A molar pregnancy is a complication that is relatively rare and occurs during the process of conception and fertilization. Only one out of a thousand women develop a molar pregnancy and in most cases with immediate medical treatment, there are no long-term risks involved.
When the tissue that ultimately transforms into the fetus develops into an abnormal mass instead, a molar pregnancy has occurred. Also known as a hydatidiform mole, the abnormal growth in the uterus may still trigger off symptoms of a normal pregnancy thereby delaying diagnosis and treatment.
There are two types of molar pregnancies:
While the exact cause of a molar pregnancy remains unknown, studies show that the problem originates during the process of fertilization. It may be caused by an ovulation defect or some form of malnutrition in the mother. Other risk factors that may increase the chances of developing a molar pregnancy include:
If your doctor suspects a molar pregnancy, he will perform a thorough pelvic examination along with an ultrasound.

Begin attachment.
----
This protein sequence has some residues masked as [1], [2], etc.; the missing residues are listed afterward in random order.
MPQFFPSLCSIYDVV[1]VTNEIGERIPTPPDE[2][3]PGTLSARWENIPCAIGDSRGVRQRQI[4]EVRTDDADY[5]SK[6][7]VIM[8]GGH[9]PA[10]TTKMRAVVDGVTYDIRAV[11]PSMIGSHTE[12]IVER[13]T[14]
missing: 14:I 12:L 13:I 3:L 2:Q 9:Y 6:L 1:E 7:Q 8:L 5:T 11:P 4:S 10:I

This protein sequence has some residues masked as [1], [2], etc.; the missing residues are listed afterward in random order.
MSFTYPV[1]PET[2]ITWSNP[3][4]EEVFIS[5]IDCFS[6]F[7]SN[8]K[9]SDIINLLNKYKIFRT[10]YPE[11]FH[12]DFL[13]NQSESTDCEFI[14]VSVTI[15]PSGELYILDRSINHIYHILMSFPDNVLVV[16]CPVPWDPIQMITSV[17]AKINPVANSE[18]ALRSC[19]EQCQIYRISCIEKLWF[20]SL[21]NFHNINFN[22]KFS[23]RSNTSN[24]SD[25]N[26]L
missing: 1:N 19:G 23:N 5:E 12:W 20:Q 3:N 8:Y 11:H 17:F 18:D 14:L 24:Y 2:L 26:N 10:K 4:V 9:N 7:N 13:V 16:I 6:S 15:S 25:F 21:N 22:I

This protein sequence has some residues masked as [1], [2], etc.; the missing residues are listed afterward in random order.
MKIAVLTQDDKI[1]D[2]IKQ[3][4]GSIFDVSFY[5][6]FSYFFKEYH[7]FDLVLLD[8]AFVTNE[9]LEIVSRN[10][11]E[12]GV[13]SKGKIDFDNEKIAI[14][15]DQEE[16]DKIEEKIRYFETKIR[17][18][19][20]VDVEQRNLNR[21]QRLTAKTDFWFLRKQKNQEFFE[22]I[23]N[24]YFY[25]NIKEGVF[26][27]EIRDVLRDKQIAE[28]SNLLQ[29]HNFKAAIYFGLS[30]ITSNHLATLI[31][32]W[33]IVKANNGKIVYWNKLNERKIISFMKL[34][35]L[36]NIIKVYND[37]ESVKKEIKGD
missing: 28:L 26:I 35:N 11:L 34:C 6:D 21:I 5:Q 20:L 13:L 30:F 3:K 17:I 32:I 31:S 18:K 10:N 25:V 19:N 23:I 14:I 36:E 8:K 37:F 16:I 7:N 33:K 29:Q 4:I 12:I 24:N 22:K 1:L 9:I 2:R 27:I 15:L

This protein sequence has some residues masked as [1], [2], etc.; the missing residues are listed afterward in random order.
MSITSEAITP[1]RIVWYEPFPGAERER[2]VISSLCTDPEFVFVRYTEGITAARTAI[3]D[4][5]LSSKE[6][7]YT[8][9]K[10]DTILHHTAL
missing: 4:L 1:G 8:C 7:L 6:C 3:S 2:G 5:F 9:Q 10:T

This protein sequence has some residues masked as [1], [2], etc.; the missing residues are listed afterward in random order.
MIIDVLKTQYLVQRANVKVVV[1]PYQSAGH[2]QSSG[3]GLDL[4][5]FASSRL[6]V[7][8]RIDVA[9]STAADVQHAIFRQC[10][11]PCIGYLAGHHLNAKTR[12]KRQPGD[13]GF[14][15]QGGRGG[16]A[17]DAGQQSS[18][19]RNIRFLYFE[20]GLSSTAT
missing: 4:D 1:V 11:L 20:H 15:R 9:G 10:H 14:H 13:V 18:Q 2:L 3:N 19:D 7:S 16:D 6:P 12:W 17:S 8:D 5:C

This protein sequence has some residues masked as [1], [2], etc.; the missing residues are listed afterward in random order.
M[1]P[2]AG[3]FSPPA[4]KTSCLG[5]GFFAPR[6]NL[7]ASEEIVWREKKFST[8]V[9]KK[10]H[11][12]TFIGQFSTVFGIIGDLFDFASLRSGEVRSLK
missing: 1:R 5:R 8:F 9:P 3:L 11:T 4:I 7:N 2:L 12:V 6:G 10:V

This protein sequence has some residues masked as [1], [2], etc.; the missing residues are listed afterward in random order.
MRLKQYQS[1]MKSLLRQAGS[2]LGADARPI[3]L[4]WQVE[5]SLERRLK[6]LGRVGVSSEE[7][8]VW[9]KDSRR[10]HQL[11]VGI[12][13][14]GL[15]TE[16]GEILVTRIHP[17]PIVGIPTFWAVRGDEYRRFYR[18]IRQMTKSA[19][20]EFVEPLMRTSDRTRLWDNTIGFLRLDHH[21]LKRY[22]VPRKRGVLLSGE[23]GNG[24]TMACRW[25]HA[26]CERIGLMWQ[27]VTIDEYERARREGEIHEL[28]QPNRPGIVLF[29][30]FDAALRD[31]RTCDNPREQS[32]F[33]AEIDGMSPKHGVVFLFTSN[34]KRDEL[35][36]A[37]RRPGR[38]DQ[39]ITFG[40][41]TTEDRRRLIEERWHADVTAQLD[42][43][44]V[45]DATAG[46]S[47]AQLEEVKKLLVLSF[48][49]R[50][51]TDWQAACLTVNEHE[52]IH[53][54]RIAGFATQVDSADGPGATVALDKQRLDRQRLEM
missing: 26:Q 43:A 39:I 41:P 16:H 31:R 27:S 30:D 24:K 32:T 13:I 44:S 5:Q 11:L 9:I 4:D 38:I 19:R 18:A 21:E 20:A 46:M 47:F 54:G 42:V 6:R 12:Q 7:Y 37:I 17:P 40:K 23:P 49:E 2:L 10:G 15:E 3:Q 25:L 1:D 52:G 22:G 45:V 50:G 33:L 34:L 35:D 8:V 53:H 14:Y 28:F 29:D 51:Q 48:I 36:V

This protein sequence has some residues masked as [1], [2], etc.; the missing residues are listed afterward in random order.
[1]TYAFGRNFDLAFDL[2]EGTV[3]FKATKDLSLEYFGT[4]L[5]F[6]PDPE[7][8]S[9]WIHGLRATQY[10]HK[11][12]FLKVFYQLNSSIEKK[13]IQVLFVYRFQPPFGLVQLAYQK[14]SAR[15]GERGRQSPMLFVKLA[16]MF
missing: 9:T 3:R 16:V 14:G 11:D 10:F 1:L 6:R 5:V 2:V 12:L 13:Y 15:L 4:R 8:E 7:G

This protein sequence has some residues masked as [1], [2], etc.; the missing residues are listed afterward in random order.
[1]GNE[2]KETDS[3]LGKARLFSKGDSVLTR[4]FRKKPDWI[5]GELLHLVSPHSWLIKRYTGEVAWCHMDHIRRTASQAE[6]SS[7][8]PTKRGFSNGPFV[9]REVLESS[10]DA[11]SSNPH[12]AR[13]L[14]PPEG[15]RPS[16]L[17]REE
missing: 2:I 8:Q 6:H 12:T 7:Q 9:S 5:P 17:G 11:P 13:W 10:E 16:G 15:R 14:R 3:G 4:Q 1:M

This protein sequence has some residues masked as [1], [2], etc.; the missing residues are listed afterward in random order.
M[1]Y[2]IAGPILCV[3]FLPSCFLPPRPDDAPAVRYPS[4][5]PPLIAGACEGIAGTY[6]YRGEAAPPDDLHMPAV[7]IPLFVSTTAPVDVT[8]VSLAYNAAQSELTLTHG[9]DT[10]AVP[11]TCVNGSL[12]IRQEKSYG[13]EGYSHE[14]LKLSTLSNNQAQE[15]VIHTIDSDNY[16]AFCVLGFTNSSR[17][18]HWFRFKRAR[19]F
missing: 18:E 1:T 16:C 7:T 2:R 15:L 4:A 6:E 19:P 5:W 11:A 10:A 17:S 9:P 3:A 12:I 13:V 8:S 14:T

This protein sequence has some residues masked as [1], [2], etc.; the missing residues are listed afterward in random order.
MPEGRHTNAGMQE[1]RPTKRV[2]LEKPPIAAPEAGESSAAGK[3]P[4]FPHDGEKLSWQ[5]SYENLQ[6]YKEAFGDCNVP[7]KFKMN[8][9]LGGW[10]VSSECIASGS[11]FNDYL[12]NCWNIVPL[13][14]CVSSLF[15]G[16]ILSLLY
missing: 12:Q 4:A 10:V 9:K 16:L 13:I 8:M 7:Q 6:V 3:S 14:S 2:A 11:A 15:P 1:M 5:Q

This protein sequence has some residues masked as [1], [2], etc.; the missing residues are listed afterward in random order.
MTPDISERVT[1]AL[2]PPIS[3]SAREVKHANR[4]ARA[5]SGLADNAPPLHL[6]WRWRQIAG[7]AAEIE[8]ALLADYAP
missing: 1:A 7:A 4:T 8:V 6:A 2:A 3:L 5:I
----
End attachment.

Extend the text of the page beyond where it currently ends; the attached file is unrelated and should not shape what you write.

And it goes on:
Though the normal signs of pregnancy may be evident even with a molar pregnancy, the size of the womb may be irregular along with the abnormal development of the fetus and placenta. The baby's heartbeat is also absent. Other tests include:
If the pregnancy has not ended on its own, a D & C or Dilation and curettage procedure will have to be performed. If the woman is older and has no intention of becoming pregnant in the future, a hysterectomy is an option as well.
After such treatment, it is very important to monitor serum hCG levels and to avoid another immediate pregnancy. Care should be taken to use reliable contraception for at least 12 months after molar pregnancy treatment, as women who have had a molar pregnancy are more susceptible to another one in the immediate future.
The prognosis for molar pregnancy treatment is usually excellent. In most cases, the moles are benign or non-cancerous and recovery is speedy. In rare cases, the mole may turn invasive and burrow deep into the walls of the uterus causing other complications such as bleeding, lung problems, thyroid issues, and preeclampsia. The hydatidiform mole may also turn cancerous and develop into a choriocarcinoma.
It can be very frightening to be diagnosed with a molar pregnancy but as long as you receive immediate medical treatment and you follow up on the treatment conscientiously, there is no reason why you can't go on to have successful and healthy pregnancies in the future. Even then, losing a baby at any stage is incredibly difficult for both partners. There needs to be a healing time for everyone involved along with grief counseling if required. Support groups and counselors can provide invaluable help during such tough times.